By: Nicole Lashomb*/Editor-in-Chief—
Last week, we celebrated the International Transgender Day of Visibility (TDOV) and it got me thinking about the role allies play in the struggle for trans rights. Being a part of a trans family, I’ve seen first hand the trials and tribulations that can come as a result of being “out and visible” to the general public. I’ve also seen the benefits when others validate, accept, value and uplift trans people and their voices.
In a society where trans people are still largely discriminated against and not protected by laws, depending on where they reside, it is not fair to expect members of the community to “out” themselves with visibility when it can get someone assaulted, bullied or killed (quite literally). Those trans individuals that do choose to be visible should be commended and celebrated without a doubt. However, there are also many people who simply cannot come out as trans for a variety of safety concerns—including the impact that it could have on employment, housing, family and friends’ acceptance, and simply just not being ready.
According to the National Coalition of Anti-Violence Programs, 55 percent of all reported LGBT homicide victims were transgender women, and 50 percent were transgender women of color. Furthermore, in the National Transgender Discrimination Survey, 78 percent transgender/gender non-conforming students in grades K-12 experienced harassment, while 35 percent experienced physical assault and 12 percent experienced sexual violence.
With growing pressure on trans people being “visible” and countless others announcing their gender identity on social media, the reality is that there are hardcore statistics that may cause some people to hesitate or refrain from doing it. And, that is ok too. If you are not visibly trans, it does not invalidate your identity, existence or your value to the struggle. We see you, honor and respect you.
Substantial portions of transgender people live in poverty largely due to bias, according to the National Transgender Center for Equality. Being visible becomes that much more difficult if your livelihood is at risk too. Trans people are four times more likely to have a household income of less than $10,000/year compared to the general population, reported the National Transgender Discrimination Survey.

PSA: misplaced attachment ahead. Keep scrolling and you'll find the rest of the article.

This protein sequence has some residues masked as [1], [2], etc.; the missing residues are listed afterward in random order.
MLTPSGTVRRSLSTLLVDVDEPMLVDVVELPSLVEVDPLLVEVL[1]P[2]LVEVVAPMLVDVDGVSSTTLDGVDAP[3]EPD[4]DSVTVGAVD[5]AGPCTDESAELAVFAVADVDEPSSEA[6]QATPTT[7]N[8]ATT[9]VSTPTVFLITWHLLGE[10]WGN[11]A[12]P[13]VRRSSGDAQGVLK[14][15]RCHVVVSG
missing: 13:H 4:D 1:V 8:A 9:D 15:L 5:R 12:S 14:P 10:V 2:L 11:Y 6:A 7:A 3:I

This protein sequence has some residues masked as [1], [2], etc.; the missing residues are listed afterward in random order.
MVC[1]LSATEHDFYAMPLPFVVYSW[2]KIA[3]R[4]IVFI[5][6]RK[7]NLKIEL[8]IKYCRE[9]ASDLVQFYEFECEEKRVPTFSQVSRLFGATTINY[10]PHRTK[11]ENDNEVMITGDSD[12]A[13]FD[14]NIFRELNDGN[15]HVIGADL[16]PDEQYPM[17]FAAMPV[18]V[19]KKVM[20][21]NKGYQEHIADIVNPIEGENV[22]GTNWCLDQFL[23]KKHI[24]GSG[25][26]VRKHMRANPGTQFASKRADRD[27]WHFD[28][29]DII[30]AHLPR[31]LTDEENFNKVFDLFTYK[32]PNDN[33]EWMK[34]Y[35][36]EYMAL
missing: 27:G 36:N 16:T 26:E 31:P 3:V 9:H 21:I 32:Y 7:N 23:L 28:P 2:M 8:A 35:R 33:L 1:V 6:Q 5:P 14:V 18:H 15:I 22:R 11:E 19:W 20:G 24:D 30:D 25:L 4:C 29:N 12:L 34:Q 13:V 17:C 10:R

“More than a quarter of transgender people report being denied a promotion, fired or not hired because of their gender identity,” according to Out and Equal’s 2017 Workplace Equality Fact Sheet. “More than three-quarters of trans workers take steps to avoid being mistreated.”
And, once job loss becomes a reality, catastrophic outcomes may occur.
Respondents of the NTDS indicated that they also experienced ruinous consequences such as four times the rate of homelessness, 70 percent more current drinking or misuse of drugs to cope with mistreatment, 85 percent more incarceration, more than double the rate working in the underground economy, and more than double the HIV infection rate, compared to those who did not lose a job due to bias.
When considering visibility there are some points that should be considered. Some trans people are automatically visible (even if they are not ready to be) by simply walking out the door. Others are able to flow through the day without anyone knowing about their gender identity. Circumstance in relation to how visible someone is depends on a variety of factors during the transition process. I believe Miss Major Griffin-Gracy summarized it best in a recent Facebook video published around the time of TDOV 2019.
“I really don’t understand why we need a Day of Visibility since for most of us, especially us black girls, we are as visible as we need to be,” said Miss Major, a Stonewall veteran and a fierce activist for trans women of color. “Our visibility is getting us killed. So, it’s not that we [trans people] need to be visible. I think the people who care about us, who are involved in our lives, and who know us, they’re the people who need to become more visible. They need to acknowledge that we exist, claim and show that they support us, and the best way to do that is talk about us in a positive light on our day of visibility.”
Being a transgender ally carries a great deal of responsibility with it. It is not about standing in the shadows or quietly proclaiming to support trans rights while sitting back and listening to others slander the trans community, or worse. Being an ally to the trans community or any marginalized community means being proactive.
According to the Young African Leaders Initiative, one of the many ways you can be an effective ally once you have listened and learned from the struggles of a marginalized group is to “educate your own community,” their website explained. “Your voice is most effective within your own group since you are in the best position to confront its stereotypes and misunderstandings, some of which you may have overcome yourself. You also have a special access to them as an audience that other communities do not. Use it!”
*Nicole Lashomb is Editor-in-Chief of The Rainbow Times and Co-founder of Project Out. She graduated from the esteemed Crane School of Music and obtained an MBA from Marylhurst University. Nicole can be reached at firstname.lastname@example.org.